The United States ethanol policies are fuelled by the continued high prices commanded by oil around the world. When the EP ACT 2005 was passed, it promoted growth of agriculture-based ethanol and bio diesel as an alternative source of fuel for the transport sector. According to the U.S Energy Information Administration (2007) there are bottlenecks to the growth and achievement of the market potential of this fuel source however and that is resolution of important challenges that affect the supply and demand of bio fuels. Due to the high prices commanded by this commodity and the upheaval witnessed in the Middle East, President Obama recommended a cut by a third of oil imports by the year 2020. He outlined a plan that aims to achieve this goal through development of different domestic energy sources, including augmenting the production of oil and natural gas powered fleet vehicles and the increased production of bio fuels (Schock, 2012).
In 2008 however, there was an increase of 0.5-0.8% in food prices due to Federal ethanol-fuel policies that drove up the price of corn (Dinan, 2009). A report published in 2009 by the National Commission on Energy Policy on bio fuels recommended a more robust infrastructure and increasingly hard-line policies in order to ensure that the mandates for ethanol and other alternative fuels were met. The report urges the nation to increase the percentage of ethanol that is blended into gasoline and ease the process of getting permits from the government for bio fuel plants and pipelines. The transportation of ethanol should also be made easier. According to the renewable fuels standard, 36 billion gallons of bio fuel should be used up by 2022, as compared to the current 9 billion. This means that there is a requirement to have more flex-fuel cars on the road that can use fuel containing 85% ethanol in addition to having gasoline stations offering the same. The report also recommends that a higher blend of ethanol be utilised in regular cars and not the 10% currently in use (Galbraith, 2009).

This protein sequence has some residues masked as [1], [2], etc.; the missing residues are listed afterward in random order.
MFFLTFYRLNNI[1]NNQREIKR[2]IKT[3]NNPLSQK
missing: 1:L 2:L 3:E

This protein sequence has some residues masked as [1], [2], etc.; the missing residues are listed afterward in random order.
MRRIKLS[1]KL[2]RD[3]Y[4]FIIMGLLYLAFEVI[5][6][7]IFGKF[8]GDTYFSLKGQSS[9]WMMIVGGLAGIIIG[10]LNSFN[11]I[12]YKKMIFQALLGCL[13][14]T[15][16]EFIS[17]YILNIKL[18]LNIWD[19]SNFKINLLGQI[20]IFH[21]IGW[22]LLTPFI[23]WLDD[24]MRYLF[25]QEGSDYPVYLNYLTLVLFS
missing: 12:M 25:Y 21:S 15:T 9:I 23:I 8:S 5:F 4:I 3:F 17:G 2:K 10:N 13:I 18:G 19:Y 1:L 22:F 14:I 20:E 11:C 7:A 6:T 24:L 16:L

In June 2012, sale of fuel mix 15% ethanol: 85% gasoline became official when the Environmental Protection Agency approved the first application. The mix is known as E15 and its availability at the pump may not be immediate. The fuel is meant for cars first manufactured in 2001 and beyond. There are critics however, who feel that this fuel is dangerous and may cause damage to machines (Blanco, 2012).
It has also been cited by King (2012) that drought is another major reason why a higher ethanol-blend requirement may not be a wise policy decision. Farmers and their advocates who are directly affected by the policy have asked the Environmental Protection Agency to relax the ethanol requirements in the fuel mix used in the U.S due to the drought that has resulted in higher corn prices. This is affecting producers of livestock who also use corn to feed their livestock. The requirement exacerbates the already high prices, producing a spike of as much as 60% in August.
In conclusion, it is obvious from the above that the EPA-approved E15 policy has some major challenges to implementation standing in its way. On the positive side however, implementation of this policy is slated to reduce pollution and also reduce the country’s dependence on foreign sources of fuel. Taking a little more time to test the efficacy of the fuel in vehicles and iron out issues of availability and the tendency to drive up the price of food might be in order. This will ensure a smoother, less contentious, more beneficial transition which means a higher probability of reaping successful benefits from the policy.
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